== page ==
Koran (Kuran, Quran, Qur’an) – The Islamic holy book is well known, but what is lesser known is that “Koran” means “recitation.” Muslim scholars insist that the Koran cannot be translated and only interpreted in its native language of Arabic. Muslim prayers throughout the world are recited in Arabic even though most Muslims do not speak the language.

Sharia – Islam is more than a religion. It is also a political system where there is no separation between church and state. From a Western perspective, this makes it complicated to deal with because the Islamic moral code covers both secular laws as well as personal matters. Different Muslim countries and sects interpret sharia in various ways, with the Wahabbi faction in Saudi Arabia being the strictest.

Taqiyya (Taqiya, Taqiyah, Tuqyah) – This practice is not a popular topic for discussion because it allows Muslims to deny their faith or commit illegal acts if they believe they are at risk of persecution or physical harm. Taqiyya is primarily a Shi’a concept because that faction of Islam was often in the minority and faced severe pressure. The practice is sanctioned in the Koran in Sura 16:106 which says, “Those who are forced to recant while their hearts remain loyal to the Faith shall be absolved…” In its simplest form, taqiyya is regarded as “lying” which perpetuates another area of conflict between the West and the Middle East.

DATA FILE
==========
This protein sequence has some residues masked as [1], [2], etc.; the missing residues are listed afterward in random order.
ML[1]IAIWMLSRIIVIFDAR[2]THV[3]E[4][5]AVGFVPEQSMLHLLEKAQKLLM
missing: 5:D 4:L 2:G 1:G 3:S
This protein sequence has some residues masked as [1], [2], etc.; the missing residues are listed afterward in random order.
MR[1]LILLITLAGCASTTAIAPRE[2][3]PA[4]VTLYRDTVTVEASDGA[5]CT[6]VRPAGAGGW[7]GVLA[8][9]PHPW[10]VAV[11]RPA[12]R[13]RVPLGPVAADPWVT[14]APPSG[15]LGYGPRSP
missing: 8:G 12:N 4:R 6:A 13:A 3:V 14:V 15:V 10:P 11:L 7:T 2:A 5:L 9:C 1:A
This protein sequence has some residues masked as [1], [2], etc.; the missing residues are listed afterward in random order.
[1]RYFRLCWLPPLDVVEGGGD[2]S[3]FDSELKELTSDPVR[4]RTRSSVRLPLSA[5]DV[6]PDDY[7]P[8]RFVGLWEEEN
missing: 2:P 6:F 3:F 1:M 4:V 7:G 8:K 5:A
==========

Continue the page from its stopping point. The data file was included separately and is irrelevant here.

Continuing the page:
Islam is a difficult religion for Westerners to grasp because it has so many variables and because many of its basic tenets are so foreign to our codes of morality. This guide to some of Islam’s most common terms is meant to provide some element of clarity for understanding.